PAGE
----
A new grade of "super teachers" is needed to fill vacancies in England's most challenging schools, MPs say.
MPs are calling for more flexibility over teachers' pay
Greater efforts must also be made to attract people from ethnic minority groups into teaching, recommends a cross-party committee of MPs.
The MPs found no evidence of general recruitment difficulties, but said specific schools did have problems.
They said extra pay was unpopular as a way of keeping people in teaching so alternative rewards should be explored.
But the House of Commons education select committee said financial incentives had been successful in recruiting people to teach specific subjects.
So it argues that "where there are persistent problems of recruitment, it is surely right, in the interests of children's education, that financial incentives are available to attract teachers".
The MPs raised concerns that fewer than 50% of those who begin teacher training are teaching after five years.
Committee chairman, Barry Sheerman, told BBC Radio 4's Today programme this drop-out rate was an "enormous waste of taxpayers' money" and of people's time.
Badly-behaved pupils can drive teachers out of the job
He rejected the argument that greater flexibility over pay would create a "two-tier" system, saying that there was already a "multi-tier" system, including financial incentives for shortage subjects.
But the report says teaching should no longer be seen as a "career for life".
"What is needed is a good balance within the profession; those who have long-term careers in teaching, those who teach and then move on to another career and those who come to teaching as a second or third career."
Secondary school head teachers were still struggling to fill posts in some subjects, namely maths, science, languages, technology and English.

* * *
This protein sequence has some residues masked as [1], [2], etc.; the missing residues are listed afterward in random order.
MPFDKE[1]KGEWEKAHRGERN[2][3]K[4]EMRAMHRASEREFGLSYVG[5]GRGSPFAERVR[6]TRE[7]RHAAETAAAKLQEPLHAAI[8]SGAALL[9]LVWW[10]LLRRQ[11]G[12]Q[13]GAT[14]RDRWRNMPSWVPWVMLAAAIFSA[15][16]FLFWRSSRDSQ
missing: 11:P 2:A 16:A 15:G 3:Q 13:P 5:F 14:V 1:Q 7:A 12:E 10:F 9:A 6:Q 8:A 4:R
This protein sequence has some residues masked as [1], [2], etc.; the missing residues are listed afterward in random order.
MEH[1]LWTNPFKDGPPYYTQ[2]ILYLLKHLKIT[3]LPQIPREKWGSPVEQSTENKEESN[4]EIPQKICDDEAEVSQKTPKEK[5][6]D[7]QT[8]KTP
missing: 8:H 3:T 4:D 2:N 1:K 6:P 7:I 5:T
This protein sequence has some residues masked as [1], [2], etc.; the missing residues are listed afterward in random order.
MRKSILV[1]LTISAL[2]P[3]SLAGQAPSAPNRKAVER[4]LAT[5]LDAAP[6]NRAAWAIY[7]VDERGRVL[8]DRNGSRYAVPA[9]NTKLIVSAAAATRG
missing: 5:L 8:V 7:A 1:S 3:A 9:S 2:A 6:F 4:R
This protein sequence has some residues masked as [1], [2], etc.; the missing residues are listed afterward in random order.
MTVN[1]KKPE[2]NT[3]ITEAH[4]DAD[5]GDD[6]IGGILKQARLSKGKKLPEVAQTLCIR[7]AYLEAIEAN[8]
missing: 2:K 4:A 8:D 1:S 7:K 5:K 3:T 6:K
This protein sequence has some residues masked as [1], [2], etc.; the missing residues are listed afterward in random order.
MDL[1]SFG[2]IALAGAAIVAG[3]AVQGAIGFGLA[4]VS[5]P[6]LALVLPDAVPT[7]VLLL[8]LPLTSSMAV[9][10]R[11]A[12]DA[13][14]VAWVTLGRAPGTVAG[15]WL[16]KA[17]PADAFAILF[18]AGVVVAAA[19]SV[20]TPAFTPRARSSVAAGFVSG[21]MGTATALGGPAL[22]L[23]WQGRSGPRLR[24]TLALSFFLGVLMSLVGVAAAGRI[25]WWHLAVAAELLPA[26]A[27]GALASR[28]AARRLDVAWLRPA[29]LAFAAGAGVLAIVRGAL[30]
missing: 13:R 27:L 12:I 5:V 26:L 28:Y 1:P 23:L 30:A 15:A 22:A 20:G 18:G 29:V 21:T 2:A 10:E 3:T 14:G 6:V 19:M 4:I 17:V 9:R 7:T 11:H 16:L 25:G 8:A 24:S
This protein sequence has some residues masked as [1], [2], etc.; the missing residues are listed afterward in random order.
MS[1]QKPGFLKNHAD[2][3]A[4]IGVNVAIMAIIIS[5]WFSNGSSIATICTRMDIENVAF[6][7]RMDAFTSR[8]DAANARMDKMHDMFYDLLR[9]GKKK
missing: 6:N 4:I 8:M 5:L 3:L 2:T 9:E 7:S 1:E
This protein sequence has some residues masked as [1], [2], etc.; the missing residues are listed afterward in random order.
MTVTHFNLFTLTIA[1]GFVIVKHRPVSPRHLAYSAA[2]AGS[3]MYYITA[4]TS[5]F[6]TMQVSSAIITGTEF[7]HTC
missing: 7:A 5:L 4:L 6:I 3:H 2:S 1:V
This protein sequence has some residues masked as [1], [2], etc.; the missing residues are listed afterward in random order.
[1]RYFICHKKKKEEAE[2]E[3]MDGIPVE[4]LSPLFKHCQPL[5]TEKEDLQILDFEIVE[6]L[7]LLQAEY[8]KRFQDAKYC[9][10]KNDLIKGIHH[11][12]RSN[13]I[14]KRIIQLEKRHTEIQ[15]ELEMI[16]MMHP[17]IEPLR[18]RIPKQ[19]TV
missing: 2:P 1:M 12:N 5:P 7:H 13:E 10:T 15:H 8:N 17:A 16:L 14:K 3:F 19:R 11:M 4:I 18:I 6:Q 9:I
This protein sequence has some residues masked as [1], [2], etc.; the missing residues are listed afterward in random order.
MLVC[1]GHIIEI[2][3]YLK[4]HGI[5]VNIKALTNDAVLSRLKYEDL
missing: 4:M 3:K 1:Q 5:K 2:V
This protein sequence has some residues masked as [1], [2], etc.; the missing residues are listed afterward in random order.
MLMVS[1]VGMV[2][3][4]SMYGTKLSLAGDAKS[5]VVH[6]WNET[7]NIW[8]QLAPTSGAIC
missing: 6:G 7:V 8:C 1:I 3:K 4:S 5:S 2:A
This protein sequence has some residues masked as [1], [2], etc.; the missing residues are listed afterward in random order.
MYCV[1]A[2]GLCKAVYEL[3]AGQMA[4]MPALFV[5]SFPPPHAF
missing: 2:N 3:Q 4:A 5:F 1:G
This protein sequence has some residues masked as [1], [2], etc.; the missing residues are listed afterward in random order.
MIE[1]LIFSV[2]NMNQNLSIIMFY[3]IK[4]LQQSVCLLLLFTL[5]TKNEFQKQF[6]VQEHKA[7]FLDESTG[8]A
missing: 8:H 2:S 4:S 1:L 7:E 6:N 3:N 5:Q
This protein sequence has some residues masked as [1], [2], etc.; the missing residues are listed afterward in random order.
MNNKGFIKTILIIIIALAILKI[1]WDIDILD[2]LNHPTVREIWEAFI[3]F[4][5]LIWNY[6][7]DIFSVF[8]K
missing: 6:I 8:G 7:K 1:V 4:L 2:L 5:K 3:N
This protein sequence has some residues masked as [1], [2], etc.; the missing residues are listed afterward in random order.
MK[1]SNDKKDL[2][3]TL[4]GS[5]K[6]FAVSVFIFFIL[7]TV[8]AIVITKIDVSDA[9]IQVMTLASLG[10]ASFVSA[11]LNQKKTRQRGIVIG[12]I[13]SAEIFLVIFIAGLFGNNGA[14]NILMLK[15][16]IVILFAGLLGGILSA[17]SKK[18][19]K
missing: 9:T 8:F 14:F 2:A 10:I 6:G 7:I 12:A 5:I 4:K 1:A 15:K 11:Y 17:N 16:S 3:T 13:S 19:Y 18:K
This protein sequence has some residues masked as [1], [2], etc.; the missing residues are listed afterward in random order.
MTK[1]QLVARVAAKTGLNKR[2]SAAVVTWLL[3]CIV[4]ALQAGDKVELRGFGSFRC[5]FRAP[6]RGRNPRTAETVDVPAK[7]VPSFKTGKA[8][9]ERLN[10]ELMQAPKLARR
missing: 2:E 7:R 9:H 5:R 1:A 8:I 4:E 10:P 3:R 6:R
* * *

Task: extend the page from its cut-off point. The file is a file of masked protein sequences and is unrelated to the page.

And MPs want more information on how many teachers are teaching outside of their specialist subjects.
The cross-party group of MPs says teachers should be offered specialist training to work in challenging schools and given on-going support.
The committee visited a training programme in the United States - Center X in California - where recruits committed to working in inner-city schools were given specific support and training.
"The establishment of a training programme along the lines of Center X would attract people who are keen to work in these more difficult circumstances and ... would encourage more applicants from minority ethnic communities," the committee's report says.
The report also says there is a clear need for more teachers from ethnic minority communities and a need "to ensure that they are able to make equitable progress in the profession".
Poor behaviour among pupils is also highlighted as a problem for retaining secondary school staff, with many teachers citing this as the primary reason for leaving the profession.
Government strategies to improve behaviour must be "pursued with vigour" if they help and if they do not, alternatives must be found.
The behaviour of senior teachers is also brought to light in the report, with MPs noting that some heads and senior staff were failing to encourage newly qualified teachers and driving them away from the profession.
MPs are concerned at the drop-out rate from teaching
"Most worrying of all is evidence of 'rogue' heads and managers who may blight someone's career before it begins," the report warns.
MPs urge the National College for School Leadership in Nottingham to train heads to be more aware of the impact they can have upon staff retention.
Mr Sheerman said: "Flexible rates of pay to reward those teachers in shortage subjects and areas or schools which have difficulties in recruiting staff, would help those schools experiencing recruitment and retention problems."
The School Standards Minister, David Miliband, said: "The current pay and incentives package is helping to attract record numbers into teaching."
"Teachers' salaries already operate on a regional basis with four separate pay scales for inner London, outer London, the fringe and the rest of England and Wales," he said.
"In addition schools can also be flexible in the pay decisions they make by giving teachers recruitment and retention incentives, benefits to meet local needs and circumstances, and make decisions on teachers' pay progression."
Shadow education secretary Tim Collins warned: "While this report is pushing the debate on teachers' pay in the right direction it will, if implemented, create a two-tier system between those schools that can set their own pay and those that can't."
David Hart, general secretary of the National Association of Head Teachers, said the existing flexibility within the pay structure seemed to answer many of the committee's recommendations.